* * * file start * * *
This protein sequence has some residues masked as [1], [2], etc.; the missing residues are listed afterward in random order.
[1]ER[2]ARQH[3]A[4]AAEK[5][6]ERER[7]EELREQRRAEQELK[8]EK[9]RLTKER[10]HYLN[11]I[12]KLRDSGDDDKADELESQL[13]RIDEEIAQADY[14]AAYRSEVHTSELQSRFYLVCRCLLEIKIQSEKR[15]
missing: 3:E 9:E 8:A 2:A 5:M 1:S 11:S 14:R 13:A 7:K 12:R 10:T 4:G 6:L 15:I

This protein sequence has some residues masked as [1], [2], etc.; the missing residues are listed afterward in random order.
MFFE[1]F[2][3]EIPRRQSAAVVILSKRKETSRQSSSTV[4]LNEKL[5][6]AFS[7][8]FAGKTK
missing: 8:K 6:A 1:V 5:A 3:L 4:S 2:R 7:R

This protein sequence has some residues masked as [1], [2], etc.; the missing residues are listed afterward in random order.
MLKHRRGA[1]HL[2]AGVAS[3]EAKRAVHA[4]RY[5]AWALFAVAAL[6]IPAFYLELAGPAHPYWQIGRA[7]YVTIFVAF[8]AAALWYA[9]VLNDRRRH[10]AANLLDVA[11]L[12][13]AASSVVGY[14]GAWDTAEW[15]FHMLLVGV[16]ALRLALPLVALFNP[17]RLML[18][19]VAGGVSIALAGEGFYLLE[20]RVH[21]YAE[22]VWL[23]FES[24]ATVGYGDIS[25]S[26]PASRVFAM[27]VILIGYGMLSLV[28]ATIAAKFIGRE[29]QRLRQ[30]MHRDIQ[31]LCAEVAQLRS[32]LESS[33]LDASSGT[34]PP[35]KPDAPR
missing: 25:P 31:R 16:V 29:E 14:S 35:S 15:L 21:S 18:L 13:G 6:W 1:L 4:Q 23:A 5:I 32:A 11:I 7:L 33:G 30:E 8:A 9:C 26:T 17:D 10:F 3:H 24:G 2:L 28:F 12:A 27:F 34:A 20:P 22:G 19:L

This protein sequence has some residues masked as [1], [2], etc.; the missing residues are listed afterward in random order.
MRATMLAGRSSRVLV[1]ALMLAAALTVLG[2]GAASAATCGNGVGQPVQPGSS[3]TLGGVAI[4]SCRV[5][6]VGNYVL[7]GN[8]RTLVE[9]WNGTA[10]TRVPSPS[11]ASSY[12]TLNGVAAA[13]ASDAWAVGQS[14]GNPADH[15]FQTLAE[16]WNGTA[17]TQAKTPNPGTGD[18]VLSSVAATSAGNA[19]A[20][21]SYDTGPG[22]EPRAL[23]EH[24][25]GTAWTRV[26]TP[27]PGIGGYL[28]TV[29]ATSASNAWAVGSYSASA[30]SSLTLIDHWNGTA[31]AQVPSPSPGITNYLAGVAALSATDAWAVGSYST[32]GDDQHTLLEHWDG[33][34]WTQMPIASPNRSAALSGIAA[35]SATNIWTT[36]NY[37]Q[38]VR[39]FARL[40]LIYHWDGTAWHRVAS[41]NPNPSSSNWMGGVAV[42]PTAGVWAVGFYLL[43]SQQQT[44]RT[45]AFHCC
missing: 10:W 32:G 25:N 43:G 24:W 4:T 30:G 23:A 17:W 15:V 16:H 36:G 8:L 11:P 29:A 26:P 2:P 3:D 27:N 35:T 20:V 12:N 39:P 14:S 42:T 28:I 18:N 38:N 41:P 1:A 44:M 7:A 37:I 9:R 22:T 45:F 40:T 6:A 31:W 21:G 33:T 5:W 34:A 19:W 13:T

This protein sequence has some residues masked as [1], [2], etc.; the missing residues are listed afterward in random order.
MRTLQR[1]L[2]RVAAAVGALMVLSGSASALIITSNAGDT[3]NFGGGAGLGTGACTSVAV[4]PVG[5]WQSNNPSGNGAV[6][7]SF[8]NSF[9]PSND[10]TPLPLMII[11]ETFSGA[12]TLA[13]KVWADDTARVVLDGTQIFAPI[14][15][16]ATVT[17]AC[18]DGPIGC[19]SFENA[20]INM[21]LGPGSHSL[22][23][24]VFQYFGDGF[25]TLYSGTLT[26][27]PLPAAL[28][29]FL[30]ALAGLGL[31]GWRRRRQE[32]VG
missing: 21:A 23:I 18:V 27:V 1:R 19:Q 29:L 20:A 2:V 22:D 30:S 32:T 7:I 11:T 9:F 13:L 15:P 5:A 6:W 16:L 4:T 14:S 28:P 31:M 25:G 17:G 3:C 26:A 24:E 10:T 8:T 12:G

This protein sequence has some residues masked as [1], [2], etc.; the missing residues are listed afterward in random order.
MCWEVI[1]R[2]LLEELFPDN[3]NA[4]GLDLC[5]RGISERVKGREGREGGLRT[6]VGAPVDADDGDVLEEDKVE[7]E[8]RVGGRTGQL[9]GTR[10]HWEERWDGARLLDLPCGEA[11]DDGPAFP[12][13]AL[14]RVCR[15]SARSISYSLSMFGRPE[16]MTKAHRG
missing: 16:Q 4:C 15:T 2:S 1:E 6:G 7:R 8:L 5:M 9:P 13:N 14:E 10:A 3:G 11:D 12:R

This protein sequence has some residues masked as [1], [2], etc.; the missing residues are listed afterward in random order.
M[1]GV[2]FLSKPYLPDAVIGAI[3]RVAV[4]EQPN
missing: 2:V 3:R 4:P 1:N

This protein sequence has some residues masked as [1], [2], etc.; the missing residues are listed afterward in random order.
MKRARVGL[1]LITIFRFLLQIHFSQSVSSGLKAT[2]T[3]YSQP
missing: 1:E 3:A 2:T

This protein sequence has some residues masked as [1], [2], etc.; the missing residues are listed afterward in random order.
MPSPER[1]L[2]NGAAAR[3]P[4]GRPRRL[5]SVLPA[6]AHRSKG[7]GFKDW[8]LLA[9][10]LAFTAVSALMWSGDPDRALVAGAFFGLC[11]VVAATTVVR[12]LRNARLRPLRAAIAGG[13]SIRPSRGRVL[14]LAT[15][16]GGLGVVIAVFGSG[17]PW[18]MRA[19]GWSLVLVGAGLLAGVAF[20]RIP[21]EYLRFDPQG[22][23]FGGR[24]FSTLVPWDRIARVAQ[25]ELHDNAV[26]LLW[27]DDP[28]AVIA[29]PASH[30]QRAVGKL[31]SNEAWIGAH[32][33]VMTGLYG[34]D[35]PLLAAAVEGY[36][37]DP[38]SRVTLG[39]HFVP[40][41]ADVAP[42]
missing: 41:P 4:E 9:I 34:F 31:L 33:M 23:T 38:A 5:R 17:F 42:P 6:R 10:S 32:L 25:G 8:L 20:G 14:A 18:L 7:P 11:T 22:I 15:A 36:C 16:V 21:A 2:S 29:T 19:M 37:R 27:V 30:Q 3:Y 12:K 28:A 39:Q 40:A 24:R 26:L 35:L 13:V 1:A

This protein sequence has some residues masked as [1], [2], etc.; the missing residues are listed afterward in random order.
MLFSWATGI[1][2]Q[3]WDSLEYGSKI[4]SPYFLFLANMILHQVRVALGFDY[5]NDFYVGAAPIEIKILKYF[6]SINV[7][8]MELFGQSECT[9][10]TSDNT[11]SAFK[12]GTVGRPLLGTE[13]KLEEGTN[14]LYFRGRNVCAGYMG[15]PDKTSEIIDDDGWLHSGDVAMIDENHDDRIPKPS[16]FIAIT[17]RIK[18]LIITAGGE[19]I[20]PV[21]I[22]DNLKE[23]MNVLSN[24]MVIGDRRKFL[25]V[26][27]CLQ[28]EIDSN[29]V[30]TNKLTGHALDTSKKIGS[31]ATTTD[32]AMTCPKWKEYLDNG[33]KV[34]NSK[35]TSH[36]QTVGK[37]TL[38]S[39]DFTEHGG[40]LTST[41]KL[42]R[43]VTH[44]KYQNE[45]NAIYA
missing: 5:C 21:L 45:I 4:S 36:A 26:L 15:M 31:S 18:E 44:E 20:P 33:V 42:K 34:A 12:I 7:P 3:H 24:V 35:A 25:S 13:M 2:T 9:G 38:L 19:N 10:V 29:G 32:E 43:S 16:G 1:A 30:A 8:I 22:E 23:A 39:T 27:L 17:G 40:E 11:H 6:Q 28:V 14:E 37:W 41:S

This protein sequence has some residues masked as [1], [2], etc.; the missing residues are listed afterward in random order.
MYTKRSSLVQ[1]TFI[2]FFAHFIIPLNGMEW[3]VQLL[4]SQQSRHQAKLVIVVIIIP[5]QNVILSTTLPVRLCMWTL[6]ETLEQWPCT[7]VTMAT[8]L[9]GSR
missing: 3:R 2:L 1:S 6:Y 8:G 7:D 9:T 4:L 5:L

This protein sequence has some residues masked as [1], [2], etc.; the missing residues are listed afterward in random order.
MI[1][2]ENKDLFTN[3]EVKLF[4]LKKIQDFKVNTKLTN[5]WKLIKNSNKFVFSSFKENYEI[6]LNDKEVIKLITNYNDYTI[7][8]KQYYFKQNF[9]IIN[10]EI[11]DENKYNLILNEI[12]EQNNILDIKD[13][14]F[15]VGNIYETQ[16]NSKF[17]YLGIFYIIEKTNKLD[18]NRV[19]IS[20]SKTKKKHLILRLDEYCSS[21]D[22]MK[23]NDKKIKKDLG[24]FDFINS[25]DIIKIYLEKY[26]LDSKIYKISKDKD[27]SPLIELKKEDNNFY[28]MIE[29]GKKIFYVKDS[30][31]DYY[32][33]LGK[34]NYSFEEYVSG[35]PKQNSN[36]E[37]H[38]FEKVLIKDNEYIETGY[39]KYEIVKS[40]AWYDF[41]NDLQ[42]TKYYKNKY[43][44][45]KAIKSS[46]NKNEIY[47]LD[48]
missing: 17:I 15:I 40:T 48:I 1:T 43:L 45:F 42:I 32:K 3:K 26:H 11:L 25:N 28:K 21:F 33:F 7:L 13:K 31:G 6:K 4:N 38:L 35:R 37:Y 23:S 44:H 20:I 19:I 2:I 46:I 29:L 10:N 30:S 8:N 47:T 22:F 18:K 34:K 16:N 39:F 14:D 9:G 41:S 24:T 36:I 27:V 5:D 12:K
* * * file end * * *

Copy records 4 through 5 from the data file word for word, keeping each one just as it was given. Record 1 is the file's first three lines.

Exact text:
This protein sequence has some residues masked as [1], [2], etc.; the missing residues are listed afterward in random order.
MRATMLAGRSSRVLV[1]ALMLAAALTVLG[2]GAASAATCGNGVGQPVQPGSS[3]TLGGVAI[4]SCRV[5][6]VGNYVL[7]GN[8]RTLVE[9]WNGTA[10]TRVPSPS[11]ASSY[12]TLNGVAAA[13]ASDAWAVGQS[14]GNPADH[15]FQTLAE[16]WNGTA[17]TQAKTPNPGTGD[18]VLSSVAATSAGNA[19]A[20][21]SYDTGPG[22]EPRAL[23]EH[24][25]GTAWTRV[26]TP[27]PGIGGYL[28]TV[29]ATSASNAWAVGSYSASA[30]SSLTLIDHWNGTA[31]AQVPSPSPGITNYLAGVAALSATDAWAVGSYST[32]GDDQHTLLEHWDG[33][34]WTQMPIASPNRSAALSGIAA[35]SATNIWTT[36]NY[37]Q[38]VR[39]FARL[40]LIYHWDGTAWHRVAS[41]NPNPSSSNWMGGVAV[42]PTAGVWAVGFYLL[43]SQQQT[44]RT[45]AFHCC
missing: 10:W 32:G 25:N 43:G 24:W 4:T 30:G 23:A 17:W 15:V 16:H 36:G 8:L 11:P 29:A 26:P 2:P 3:D 27:N 35:T 20:V 12:N 39:P 14:S 42:T 28:I 18:N 38:N 41:P 1:A 44:M 7:A 37:I 9:R 22:T 45:F 40:T 6:A 31:W 21:G 33:T 5:W 34:A 19:W 13:T

This protein sequence has some residues masked as [1], [2], etc.; the missing residues are listed afterward in random order.
MRTLQR[1]L[2]RVAAAVGALMVLSGSASALIITSNAGDT[3]NFGGGAGLGTGACTSVAV[4]PVG[5]WQSNNPSGNGAV[6][7]SF[8]NSF[9]PSND[10]TPLPLMII[11]ETFSGA[12]TLA[13]KVWADDTARVVLDGTQIFAPI[14][15][16]ATVT[17]AC[18]DGPIGC[19]SFENA[20]INM[21]LGPGSHSL[22][23][24]VFQYFGDGF[25]TLYSGTLT[26][27]PLPAAL[28][29]FL[30]ALAGLGL[31]GWRRRRQE[32]VG
missing: 21:A 23:I 18:V 27:V 1:R 19:Q 29:L 20:A 2:V 22:D 30:S 32:T 7:I 11:T 9:F 13:L 15:P 5:A 6:W 16:L 4:T 14:S 28:P 31:M 25:G 17:G 3:C 26:A 24:E 10:T 8:T 12:G